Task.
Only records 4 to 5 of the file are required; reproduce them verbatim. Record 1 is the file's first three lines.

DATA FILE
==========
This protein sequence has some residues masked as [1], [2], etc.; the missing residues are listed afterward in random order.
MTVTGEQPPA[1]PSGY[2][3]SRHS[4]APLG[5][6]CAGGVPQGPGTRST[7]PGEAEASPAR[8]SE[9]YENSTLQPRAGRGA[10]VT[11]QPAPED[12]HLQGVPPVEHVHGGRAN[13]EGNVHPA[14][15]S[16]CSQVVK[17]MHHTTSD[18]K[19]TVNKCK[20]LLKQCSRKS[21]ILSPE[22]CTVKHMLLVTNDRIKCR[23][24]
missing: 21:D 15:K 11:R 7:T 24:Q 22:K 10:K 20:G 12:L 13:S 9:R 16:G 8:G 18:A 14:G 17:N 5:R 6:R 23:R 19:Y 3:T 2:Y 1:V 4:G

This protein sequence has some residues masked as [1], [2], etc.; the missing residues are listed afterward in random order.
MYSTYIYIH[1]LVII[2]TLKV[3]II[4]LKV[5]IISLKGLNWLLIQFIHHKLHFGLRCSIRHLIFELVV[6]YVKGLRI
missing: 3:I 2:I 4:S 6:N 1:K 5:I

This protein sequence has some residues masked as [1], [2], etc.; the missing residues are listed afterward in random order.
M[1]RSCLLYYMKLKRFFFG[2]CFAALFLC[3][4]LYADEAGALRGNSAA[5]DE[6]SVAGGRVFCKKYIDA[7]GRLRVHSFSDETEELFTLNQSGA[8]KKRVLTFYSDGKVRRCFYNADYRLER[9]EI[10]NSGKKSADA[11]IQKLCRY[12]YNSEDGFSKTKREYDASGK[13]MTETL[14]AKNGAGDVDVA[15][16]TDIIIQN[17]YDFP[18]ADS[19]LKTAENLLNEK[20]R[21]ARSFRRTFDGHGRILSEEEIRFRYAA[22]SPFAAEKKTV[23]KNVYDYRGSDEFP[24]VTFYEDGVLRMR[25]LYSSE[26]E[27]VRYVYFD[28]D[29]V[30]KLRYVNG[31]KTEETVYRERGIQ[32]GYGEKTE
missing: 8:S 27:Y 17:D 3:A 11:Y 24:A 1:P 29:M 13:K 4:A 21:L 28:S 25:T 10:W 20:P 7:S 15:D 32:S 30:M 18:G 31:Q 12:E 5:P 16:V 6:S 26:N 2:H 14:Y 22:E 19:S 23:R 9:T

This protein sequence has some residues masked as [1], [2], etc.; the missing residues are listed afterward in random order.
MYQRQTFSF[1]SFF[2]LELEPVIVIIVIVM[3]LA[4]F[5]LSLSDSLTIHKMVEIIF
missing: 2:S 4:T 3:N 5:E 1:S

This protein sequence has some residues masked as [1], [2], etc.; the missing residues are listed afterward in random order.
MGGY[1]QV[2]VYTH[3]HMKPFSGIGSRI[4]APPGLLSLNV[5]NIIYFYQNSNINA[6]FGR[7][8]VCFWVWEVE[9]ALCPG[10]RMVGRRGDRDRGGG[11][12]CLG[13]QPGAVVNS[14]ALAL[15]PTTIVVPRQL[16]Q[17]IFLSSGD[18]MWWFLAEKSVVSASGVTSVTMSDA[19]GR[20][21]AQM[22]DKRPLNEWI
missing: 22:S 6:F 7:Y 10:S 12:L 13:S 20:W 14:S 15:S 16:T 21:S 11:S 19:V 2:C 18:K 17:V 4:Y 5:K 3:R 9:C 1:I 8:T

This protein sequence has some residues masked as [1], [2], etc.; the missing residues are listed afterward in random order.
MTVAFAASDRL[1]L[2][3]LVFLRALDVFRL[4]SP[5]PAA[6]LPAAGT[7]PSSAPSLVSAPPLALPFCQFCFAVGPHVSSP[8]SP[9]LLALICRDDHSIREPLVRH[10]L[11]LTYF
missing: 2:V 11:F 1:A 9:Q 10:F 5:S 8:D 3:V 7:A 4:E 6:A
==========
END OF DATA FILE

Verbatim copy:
This protein sequence has some residues masked as [1], [2], etc.; the missing residues are listed afterward in random order.
MYQRQTFSF[1]SFF[2]LELEPVIVIIVIVM[3]LA[4]F[5]LSLSDSLTIHKMVEIIF
missing: 2:S 4:T 3:N 5:E 1:S

This protein sequence has some residues masked as [1], [2], etc.; the missing residues are listed afterward in random order.
MGGY[1]QV[2]VYTH[3]HMKPFSGIGSRI[4]APPGLLSLNV[5]NIIYFYQNSNINA[6]FGR[7][8]VCFWVWEVE[9]ALCPG[10]RMVGRRGDRDRGGG[11][12]CLG[13]QPGAVVNS[14]ALAL[15]PTTIVVPRQL[16]Q[17]IFLSSGD[18]MWWFLAEKSVVSASGVTSVTMSDA[19]GR[20][21]AQM[22]DKRPLNEWI
missing: 22:S 6:F 7:Y 10:S 12:L 13:S 20:W 14:S 15:S 16:T 21:S 11:S 19:V 2:C 18:K 17:V 4:Y 5:K 3:R 9:C 1:I 8:T